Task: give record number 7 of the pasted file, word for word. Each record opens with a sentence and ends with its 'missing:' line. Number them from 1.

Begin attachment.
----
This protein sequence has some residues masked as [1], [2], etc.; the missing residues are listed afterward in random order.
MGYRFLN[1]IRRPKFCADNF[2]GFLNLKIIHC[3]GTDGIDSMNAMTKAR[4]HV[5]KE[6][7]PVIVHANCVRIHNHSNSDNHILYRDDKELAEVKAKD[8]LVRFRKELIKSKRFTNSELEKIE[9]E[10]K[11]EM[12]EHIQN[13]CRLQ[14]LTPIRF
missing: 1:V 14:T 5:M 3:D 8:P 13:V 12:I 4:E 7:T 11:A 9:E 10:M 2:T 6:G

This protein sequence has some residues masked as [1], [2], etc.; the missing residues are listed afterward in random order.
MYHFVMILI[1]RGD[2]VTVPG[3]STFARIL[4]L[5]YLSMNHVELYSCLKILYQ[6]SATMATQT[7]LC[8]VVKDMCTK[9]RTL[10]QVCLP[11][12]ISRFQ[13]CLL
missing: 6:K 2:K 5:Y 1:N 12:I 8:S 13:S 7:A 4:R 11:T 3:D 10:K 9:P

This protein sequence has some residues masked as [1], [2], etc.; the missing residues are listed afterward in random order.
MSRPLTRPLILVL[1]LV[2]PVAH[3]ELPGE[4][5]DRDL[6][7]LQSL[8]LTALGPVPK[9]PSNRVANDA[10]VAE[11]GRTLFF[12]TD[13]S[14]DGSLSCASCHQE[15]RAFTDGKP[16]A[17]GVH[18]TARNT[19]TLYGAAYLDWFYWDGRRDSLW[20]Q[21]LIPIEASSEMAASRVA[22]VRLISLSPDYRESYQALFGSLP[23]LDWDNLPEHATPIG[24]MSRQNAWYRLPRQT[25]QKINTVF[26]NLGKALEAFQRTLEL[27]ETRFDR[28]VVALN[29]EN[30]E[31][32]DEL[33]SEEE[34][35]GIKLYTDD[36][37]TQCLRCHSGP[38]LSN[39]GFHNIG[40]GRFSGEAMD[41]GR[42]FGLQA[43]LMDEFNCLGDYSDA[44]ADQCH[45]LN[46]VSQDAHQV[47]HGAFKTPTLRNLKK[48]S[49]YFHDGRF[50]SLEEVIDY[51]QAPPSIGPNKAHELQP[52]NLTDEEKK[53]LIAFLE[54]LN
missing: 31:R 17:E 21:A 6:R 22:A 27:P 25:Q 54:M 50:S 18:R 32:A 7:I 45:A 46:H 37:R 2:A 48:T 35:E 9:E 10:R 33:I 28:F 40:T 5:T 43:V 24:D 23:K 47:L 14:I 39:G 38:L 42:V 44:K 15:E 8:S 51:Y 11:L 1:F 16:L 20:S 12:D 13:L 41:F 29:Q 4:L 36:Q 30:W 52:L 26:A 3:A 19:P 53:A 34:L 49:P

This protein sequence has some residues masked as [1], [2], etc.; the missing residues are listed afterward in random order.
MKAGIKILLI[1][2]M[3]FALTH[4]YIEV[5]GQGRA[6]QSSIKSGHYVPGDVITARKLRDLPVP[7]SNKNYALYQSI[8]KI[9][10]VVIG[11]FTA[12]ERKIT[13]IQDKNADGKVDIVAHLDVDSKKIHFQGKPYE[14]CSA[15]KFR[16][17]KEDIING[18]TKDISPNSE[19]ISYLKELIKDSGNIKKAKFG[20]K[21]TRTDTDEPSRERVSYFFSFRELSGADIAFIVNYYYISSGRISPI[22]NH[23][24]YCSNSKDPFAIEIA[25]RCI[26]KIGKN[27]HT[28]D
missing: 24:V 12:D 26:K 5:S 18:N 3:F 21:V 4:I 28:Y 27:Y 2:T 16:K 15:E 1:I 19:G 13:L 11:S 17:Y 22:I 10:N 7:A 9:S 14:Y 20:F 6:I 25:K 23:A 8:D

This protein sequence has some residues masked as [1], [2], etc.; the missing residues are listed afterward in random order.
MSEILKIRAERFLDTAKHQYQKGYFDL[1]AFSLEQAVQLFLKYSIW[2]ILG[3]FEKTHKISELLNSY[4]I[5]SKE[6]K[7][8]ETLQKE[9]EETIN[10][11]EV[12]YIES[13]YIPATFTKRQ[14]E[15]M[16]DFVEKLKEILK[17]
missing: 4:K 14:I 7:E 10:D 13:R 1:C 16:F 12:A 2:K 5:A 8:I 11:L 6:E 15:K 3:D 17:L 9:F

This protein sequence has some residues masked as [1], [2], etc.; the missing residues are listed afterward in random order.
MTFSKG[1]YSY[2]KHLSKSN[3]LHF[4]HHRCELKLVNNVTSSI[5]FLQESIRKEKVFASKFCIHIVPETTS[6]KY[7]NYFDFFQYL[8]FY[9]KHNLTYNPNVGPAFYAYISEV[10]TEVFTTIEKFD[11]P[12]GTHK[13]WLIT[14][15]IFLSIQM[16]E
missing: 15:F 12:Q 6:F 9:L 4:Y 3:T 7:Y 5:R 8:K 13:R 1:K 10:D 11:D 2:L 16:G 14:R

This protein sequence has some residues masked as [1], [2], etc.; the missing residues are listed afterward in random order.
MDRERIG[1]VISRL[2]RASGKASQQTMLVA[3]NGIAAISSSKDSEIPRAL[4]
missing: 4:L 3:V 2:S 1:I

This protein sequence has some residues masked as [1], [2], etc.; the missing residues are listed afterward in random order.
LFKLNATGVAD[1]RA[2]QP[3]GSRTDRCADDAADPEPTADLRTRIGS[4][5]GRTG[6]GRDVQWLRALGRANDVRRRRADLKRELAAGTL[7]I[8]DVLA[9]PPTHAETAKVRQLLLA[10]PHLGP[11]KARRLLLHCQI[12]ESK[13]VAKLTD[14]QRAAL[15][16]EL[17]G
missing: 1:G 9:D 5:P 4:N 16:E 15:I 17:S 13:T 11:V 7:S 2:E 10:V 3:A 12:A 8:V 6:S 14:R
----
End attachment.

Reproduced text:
This protein sequence has some residues masked as [1], [2], etc.; the missing residues are listed afterward in random order.
MDRERIG[1]VISRL[2]RASGKASQQTMLVA[3]NGIAAISSSKDSEIPRAL[4]
missing: 4:L 3:V 2:S 1:I